Thursday, June 17, 2010

An unexpected twist

Lately I have become somewhat obsessed with trying to find concrete examples of conical intersections between potential energy surfaces of excited states of organometallic complexes. One example is here.

This led to reading a nice paper in Journal of Physical Chemistry Letters by Zurek and Paterson. They consider a platinum complex which undergoes a significant structural change upon photoexcitation (photoisomerisation).

However, contrary to what was thought originally the metal is just a spectator. In particular, the relevant excited states are not MLCT (metal-to-ligand charge transfer) states but rather pi-pi* states localised on the organic ligand.

Radiationless deactivation does occur through a conical intersection, but this intersection is also present in just the ligand. The key motion is associated with the C-N-C bond which links the two quinolone parts of the ligand. The intersection occurs when the CNC angle is 120 degrees and the two quinoline groups are twisted almost 90 degrees.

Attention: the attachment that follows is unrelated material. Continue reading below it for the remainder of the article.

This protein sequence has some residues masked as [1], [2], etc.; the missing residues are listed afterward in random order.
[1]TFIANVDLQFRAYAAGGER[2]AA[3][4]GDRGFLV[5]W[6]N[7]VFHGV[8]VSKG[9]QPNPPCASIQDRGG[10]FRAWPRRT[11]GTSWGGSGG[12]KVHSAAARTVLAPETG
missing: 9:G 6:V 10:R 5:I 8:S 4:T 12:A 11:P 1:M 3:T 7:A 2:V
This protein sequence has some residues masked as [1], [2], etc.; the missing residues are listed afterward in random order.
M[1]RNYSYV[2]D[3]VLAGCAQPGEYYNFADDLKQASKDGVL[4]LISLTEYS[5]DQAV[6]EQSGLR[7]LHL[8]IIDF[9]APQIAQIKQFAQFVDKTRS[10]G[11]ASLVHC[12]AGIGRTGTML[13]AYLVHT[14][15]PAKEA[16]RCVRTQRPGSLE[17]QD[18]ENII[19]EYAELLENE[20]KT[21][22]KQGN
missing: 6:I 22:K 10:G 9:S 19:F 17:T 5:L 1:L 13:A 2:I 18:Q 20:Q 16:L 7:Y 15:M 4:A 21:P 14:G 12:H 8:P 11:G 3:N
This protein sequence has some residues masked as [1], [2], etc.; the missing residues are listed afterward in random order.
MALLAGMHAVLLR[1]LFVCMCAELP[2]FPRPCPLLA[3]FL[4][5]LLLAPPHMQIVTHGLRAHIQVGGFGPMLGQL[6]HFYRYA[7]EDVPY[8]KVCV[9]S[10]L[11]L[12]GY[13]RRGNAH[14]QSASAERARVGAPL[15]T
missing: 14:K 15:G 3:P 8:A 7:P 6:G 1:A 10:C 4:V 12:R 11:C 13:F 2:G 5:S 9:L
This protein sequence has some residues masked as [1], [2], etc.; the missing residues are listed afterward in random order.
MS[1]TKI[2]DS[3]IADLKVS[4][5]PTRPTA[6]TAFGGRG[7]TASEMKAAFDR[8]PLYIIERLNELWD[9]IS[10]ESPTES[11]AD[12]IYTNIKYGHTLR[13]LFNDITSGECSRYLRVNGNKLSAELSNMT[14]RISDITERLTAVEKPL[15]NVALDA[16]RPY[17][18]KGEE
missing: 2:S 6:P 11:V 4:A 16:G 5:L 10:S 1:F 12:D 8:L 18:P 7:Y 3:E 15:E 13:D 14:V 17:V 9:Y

One question I have is what is the simplest possible effective Hamiltonian which could capture this photophysics.


  1. Are you sure that's not "quinoline"? I'll be stuffed if that doesn't look a lot like a bulky Bindschedler's Green to me...

  2. I stand corrected. It is quinoline.
    such details are lost on physicists....